Odyssey Theatre’s The Servant of Two Masters a rolicking good time

Reviewed by Patrick Langston

First published on: July 22, 2016  in the Ottawa Citizen. 

Zach Council and Sean Sullivan from Odyssey Theatre perform for the media at Strathcona Park in Ottawa Friday July 15, 2016. Odyssey Theatre is performing The Servant of Two Masters under the stars at Strathcona Park from July 21 to August 21.

Zach Council and Sean Sullivan from Odyssey Theatre perform for the media at Strathcona Park in Ottawa Friday July 15, 2016. Odyssey Theatre is performing The Servant of Two Masters by Carlo Goldoni, directed by Andy Massingham. at Strathcona Park from July 21 to August 21.  Photo: Tony Caldwell

You’d be hard-pressed to find profound insights in it, but Odyssey Theatre’s production of Carlo Goldoni’s 1745 comedy The Servant of Two Masters sure is fun.

Jesse Buck plays the titular servant Truffaldino, a wily and perennially famished fellow who lands himself in the absurd situation of serving two masters at once. One of them is the stylish, self-admiring Florindo (Joshua Wiles). The other is Beatrice (Sarah Finn) who is Florindo’s lover and has come to Venice to be with him.  Except Beatrice is disguised as her pompadour-proud brother Federigo. And Federigo is actually dead, killed by Florindo. Beatrice, meanwhile, is owed money by a wealthy miser, whose daughter …

You see where this is going, right? Down the rabbit hole of a plot so deliciously convoluted that to summarize it would leave your head spinning faster than governor Chris Christie trying to defend Melania Trump’s plagiarized convention speech earlier this week.

Goldoni’s tale brims with the kind of colourful commedia dell’arte characters that Odyssey, when it’s at the top of its game as it is here, plays so well. Time and again, the production takes commedia dell’arte’s tradition of stock characters and finds unexpected richness in them.

Sean Sullivan does a fine turn as Pantolone, the miserly patriarch. He attempts to force his daughter Clarice (Maryse Fernandes) to marry his old business partner Federigo (yup, actually Beatrice in disguise) rather than Silvio (Adam Sanders), the dim-witted, hot-tempered man she loves. Those attempts – no surprise here — are failure-bound and play into the comedy’s theme of the older generation yielding to the younger one.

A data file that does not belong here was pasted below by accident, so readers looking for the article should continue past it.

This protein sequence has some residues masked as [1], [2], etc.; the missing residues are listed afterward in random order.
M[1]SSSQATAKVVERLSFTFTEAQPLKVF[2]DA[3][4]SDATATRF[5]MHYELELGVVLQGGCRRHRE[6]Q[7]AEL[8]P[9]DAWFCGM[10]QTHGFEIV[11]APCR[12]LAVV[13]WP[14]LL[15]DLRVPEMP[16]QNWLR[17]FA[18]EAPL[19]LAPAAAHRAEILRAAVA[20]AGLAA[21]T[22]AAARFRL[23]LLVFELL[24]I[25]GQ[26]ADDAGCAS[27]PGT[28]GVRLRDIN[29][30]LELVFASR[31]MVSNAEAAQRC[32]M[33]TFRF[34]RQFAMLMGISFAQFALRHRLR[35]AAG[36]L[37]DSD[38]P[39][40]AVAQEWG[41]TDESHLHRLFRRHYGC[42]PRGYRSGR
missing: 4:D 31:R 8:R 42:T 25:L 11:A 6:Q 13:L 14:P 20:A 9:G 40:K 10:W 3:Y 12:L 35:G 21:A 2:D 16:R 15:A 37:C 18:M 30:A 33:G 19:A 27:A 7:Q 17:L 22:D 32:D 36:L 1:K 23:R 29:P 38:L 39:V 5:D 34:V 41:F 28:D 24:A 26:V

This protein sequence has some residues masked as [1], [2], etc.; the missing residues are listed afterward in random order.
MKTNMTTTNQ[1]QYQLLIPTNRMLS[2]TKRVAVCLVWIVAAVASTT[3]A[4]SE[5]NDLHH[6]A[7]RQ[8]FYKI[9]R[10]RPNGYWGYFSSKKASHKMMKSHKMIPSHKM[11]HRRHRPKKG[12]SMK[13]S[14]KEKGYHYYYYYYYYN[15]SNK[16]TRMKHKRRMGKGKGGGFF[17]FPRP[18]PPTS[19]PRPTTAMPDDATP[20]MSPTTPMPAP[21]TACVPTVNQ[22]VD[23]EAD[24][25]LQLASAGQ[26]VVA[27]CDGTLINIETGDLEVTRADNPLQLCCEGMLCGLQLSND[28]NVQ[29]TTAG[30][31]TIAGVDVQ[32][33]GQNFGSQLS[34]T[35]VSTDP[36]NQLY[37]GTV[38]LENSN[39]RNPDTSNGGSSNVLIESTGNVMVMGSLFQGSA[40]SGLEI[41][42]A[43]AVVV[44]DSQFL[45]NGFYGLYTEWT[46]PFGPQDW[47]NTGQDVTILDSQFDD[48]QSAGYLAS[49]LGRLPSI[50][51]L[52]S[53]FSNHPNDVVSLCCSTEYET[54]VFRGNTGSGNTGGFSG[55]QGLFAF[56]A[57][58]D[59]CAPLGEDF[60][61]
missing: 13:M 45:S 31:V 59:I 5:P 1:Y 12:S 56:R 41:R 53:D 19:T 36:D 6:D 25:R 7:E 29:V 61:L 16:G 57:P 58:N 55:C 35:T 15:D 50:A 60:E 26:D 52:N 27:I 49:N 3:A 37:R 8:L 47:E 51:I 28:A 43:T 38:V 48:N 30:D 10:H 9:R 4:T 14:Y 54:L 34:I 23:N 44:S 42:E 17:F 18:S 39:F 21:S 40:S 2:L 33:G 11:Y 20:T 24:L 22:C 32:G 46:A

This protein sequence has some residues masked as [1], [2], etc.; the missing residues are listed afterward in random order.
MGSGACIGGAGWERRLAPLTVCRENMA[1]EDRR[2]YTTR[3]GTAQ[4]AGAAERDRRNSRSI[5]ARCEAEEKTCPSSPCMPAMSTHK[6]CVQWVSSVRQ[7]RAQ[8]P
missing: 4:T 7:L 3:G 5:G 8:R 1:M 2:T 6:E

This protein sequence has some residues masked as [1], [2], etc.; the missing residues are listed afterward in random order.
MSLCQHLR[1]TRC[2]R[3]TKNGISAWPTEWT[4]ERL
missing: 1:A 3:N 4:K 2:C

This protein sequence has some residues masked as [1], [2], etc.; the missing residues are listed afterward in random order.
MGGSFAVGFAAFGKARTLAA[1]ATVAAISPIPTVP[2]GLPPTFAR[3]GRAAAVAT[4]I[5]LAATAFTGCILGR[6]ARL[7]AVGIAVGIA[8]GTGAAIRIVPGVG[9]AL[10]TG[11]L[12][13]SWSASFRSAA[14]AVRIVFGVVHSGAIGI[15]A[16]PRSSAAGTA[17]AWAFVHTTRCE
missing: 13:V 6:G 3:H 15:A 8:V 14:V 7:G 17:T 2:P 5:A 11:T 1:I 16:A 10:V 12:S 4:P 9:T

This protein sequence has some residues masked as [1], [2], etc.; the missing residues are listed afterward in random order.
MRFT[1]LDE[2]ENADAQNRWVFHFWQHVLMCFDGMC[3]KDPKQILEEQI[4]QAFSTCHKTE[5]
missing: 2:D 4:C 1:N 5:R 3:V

Zach Counsil, wearing one of Jerrard Smith’s clever commedia dell’arte masks, is light-on-his-toes Brighella, the owner of the waterside inn where the action takes place. Like others of his profession, Brighella has been witnessing the grasping, self-involved ways of humanity for decades and simply gets what he can out of the situation.

Also on hand: Silvio’s Latin-spouting mom Dr. Lombardi (Lynne Griffin) and Smeraldina, the mouthy servant of Pantalone who savours liquor as much as she relishes striking a blow for women in a male-dominated world. She’s played with flirtacious audacity by the excellent Dana Fradkin.

Truffaldino, of course, is at the heart of the story. Buck is terrific in the role, bringing but never overplaying the clowning skills he developed during five years as principal clown in Cirque du Soleil’s international touring show Alegria. His Truffaldino is craven, inept, charming. He’s an opportunist and a liar who we can’t help but cheer on as he forges his way through a world that’s neither more nor less self-serving than he is. And Buck is a hoot in the play’s famous dinner party scene, a frantically farcical segment in which Truffaldino, in split-second, dance-like movement, simultaneously attends to the needs of his two masters.

Director Andy Massingham, who also did the adaptation of Goldoni’s play, has set the show in 1959. That’s given costume designer Vanessa Imeson licence to create some dandy outfits, including the patterned, fitted suit in which Florindo, ever melodramatic, loves to emote and the crinoline-lined dress that so suits Smeraldina’s provocative flounces.

Music designer Steven Lafond has also maxed out the 1959 Venetian setting, underscoring the action with well-placed snatches of traditional Italian folk tunes, bits of rockabilly and funny blasts of cinematic orchestration at camped-up moments.

The production, including a dance scene with Truffaldino and Smeraldina, could use a bit of trimming, but that’s about it for beefs. Even the rain that briefly halted the show on opening night did little to interrupt the momentum of this well-oiled and vastly entertaining production.

The Servant of Two Masters continues until Aug. 21.
Tickets/information: 613-232-8407, odysseytheatre.ca


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